Saudi Arabia, Lightsource BP eye solar projects in India

Saudi Arabia is interested in partnering India to develop complementary supply chains, and deploy funds and new technologies here in what may further bring down already low solar power tariffs in the country.

Also, Lightsource BP is betting big on setting up solar power projects here through its partnership with the National Investment and Infrastructure Fund of India (NIIF). “We discussed with Indian leadership the opportunities to synergize our vision with India,” said Khalid A. Al-Falih, Saudi Arabia’s minister for energy (pictured), industry and mineral resources at the India Energy Forum by CERAWeek on Monday.

He said the idea is to develop solar supply chains while also investing in India. Al-Falih, who is also the chairman of world’s biggest oil producer, Saudi Arabian Oil Co. (Saudi Aramco), on Monday met Prime Minister Narendra Modi during a meeting with top executives of global oil companies and experts from the energy sector.

The proposal from Saudi Arabia comes at a time when India has pitched the International Solar Alliance (ISA) as a counterweight to Organisation of the Petroleum Exporting Countries (Opec)—of which the Middle East country is a prominent member.

At the first general assembly of the ISA recently at its headquarters in India, Modi said ISA will play a role similar to that of Opec. “The lowest cost PV (photo voltaic) solar project is in Saudi Arabia. I think some of the developments in financing as well as future technologies that we will be developing in the kingdom will be given priority hopefully to be deployed as part of India’s solar vision,” Al-Falih added.

His announcement also assumes significance given most solar power developers in India have been sourcing solar modules and equipment from countries such as China, where they are cheaper. Saudi Arabia plans to manufacture 200 gigawatts (GW) of photo voltaic capacity by 2030. India on its part has an ambitious 175GW clean energy target by 2022, of which 100GW is to come from solar projects.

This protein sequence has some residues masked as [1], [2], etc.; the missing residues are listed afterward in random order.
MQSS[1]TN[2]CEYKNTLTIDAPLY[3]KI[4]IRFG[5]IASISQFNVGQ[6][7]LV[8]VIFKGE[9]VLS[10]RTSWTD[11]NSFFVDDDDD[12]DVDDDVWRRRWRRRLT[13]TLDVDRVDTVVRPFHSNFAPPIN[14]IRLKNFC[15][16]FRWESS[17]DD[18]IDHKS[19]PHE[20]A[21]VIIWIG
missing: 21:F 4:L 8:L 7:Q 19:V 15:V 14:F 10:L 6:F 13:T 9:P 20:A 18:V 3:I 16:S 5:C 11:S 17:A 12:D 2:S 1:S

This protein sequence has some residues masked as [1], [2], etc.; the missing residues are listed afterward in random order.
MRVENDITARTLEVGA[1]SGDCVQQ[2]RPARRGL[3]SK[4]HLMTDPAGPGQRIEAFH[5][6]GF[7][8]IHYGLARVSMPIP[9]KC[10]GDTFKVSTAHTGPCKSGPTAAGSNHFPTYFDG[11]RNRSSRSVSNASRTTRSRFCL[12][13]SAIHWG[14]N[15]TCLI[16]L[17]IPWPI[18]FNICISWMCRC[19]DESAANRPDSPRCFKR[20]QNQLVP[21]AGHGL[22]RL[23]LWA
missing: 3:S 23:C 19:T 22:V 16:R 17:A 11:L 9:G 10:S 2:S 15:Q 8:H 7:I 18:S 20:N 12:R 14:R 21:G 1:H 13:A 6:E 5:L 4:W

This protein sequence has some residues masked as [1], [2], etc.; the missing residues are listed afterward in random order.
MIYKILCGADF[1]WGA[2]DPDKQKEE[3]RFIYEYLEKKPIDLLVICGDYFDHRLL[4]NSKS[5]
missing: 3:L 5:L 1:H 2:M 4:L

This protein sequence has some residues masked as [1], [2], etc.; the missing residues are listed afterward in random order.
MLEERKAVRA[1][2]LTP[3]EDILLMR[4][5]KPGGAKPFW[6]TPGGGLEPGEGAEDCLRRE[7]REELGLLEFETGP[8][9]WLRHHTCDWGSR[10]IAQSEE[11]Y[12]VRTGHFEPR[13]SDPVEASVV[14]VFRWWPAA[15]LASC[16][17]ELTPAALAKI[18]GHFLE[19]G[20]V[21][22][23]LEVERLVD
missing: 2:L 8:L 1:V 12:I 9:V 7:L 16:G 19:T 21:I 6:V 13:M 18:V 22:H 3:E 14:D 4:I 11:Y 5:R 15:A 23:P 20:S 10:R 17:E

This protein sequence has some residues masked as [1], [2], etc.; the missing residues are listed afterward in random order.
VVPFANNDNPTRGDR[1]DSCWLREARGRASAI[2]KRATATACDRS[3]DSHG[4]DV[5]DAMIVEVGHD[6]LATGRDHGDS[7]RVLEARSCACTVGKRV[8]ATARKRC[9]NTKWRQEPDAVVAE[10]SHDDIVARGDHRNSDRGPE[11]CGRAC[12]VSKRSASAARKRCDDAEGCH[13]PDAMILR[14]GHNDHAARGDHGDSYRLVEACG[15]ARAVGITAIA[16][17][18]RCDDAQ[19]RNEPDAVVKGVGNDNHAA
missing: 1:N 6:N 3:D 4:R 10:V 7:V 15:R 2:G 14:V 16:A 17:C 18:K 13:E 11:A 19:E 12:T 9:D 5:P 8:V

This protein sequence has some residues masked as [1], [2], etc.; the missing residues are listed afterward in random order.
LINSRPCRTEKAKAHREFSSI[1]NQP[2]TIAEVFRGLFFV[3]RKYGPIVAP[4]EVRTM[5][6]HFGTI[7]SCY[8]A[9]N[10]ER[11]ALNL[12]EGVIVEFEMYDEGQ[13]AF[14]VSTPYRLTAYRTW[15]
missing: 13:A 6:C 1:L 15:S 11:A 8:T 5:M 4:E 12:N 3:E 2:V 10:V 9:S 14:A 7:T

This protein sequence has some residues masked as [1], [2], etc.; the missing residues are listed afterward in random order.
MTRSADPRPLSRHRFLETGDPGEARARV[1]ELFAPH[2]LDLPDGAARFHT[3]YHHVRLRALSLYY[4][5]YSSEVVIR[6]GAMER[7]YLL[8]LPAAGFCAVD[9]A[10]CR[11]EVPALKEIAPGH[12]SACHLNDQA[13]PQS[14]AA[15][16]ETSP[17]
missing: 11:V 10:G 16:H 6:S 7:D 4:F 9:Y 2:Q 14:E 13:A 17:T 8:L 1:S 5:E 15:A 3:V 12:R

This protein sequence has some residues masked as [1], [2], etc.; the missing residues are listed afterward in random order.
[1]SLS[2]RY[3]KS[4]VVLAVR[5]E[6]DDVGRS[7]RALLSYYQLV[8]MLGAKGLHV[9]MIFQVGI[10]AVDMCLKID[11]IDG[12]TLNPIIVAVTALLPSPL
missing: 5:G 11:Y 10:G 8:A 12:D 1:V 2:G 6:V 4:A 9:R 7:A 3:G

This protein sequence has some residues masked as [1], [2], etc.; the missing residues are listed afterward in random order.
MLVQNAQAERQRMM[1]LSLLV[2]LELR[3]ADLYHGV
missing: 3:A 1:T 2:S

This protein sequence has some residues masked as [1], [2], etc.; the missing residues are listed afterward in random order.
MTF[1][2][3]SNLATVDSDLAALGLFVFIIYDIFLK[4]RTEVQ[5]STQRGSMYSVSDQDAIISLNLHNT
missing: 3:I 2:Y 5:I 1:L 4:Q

Mint reported on 14 June about Saudi Arabia’s public investment fund (PIF), which has invested in SoftBank’s Vision Fund and ride-hailing firm Uber, looking to invest in India’s infrastructure sector. Saudi Arabia is a crucial source of energy for India and hosts a number of expatriate Indians. PIF, the kingdom’s main investment arm, plans to grow assets under management from about $230 billion to over $400 billion by 2020. Building “strategic economic partnerships” is among its key objectives.

India has also emerged as one of the most favourable destination for renewable energy with investments of about $42 billion. The government estimates the sector to have business potential of about $70-80 billion over the next four years.

This in turn has attracted companies such as BP Plc that has already made a $12 billion investment commitment in India. “We are working with a new company called Lightsource BP developing solar projects on a very-very large scale. So far, we have committed to a fund—Green Growth Equity Fund (GGEF) about $250 million of investment in solar projects.

I believe that will get to be a billion dollar fund to develop solar,” said BP’s group chief executive officer (CEO) Bob Dudley at a press conference at the India Energy Forum on Monday evening. BP has a 43% stake in Lightsource, which has invested $3 billion across 2 GW of solar projects globally.

Sultan Ahmed Al Jaber, minister of state in United Arab Emirates government and the CEO of state run-Abu Dhabi National Oil Co. said India’s energy transition does not mean a transition away from fossil fuels. “On the contrary, fossil fuels will remain the dominant source of energy in India, representing at least 80% of the Indian energy mix by 2040.

And oil imports will rise by 175%, accounting for 65% of overall energy imports. In short, oil and gas will remain a fundamental driver of the Indian economy,” he added.